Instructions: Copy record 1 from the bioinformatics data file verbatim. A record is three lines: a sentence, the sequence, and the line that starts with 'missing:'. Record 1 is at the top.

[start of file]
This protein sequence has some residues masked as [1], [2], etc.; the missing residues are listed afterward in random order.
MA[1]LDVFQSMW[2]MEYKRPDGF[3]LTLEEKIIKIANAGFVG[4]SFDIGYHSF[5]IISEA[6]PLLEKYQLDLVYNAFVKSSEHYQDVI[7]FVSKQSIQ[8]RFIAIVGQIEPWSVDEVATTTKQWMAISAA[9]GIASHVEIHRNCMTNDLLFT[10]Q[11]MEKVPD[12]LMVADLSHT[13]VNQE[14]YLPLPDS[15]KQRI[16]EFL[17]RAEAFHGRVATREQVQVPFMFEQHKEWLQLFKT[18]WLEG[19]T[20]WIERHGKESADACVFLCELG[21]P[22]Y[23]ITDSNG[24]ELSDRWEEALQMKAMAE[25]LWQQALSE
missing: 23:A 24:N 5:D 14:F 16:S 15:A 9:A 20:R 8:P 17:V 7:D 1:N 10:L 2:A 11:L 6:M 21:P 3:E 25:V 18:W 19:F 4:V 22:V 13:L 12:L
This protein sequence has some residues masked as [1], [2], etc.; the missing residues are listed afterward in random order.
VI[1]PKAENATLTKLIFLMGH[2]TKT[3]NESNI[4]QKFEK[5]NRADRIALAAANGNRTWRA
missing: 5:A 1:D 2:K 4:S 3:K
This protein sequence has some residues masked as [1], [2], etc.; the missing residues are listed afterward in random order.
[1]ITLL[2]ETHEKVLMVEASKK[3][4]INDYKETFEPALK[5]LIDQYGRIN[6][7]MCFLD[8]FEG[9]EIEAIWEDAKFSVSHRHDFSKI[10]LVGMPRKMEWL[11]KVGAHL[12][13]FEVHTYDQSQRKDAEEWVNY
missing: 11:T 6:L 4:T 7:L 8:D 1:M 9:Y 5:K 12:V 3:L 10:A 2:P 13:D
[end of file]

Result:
This protein sequence has some residues masked as [1], [2], etc.; the missing residues are listed afterward in random order.
MA[1]LDVFQSMW[2]MEYKRPDGF[3]LTLEEKIIKIANAGFVG[4]SFDIGYHSF[5]IISEA[6]PLLEKYQLDLVYNAFVKSSEHYQDVI[7]FVSKQSIQ[8]RFIAIVGQIEPWSVDEVATTTKQWMAISAA[9]GIASHVEIHRNCMTNDLLFT[10]Q[11]MEKVPD[12]LMVADLSHT[13]VNQE[14]YLPLPDS[15]KQRI[16]EFL[17]RAEAFHGRVATREQVQVPFMFEQHKEWLQLFKT[18]WLEG[19]T[20]WIERHGKESADACVFLCELG[21]P[22]Y[23]ITDSNG[24]ELSDRWEEALQMKAMAE[25]LWQQALSE
missing: 23:A 24:N 5:D 14:F 16:S 15:A 9:A 20:R 8:P 17:V 7:D 1:N 10:L 2:A 11:L 6:M 21:P 3:E 25:V 18:W 19:F 4:V 22:V 13:L 12:L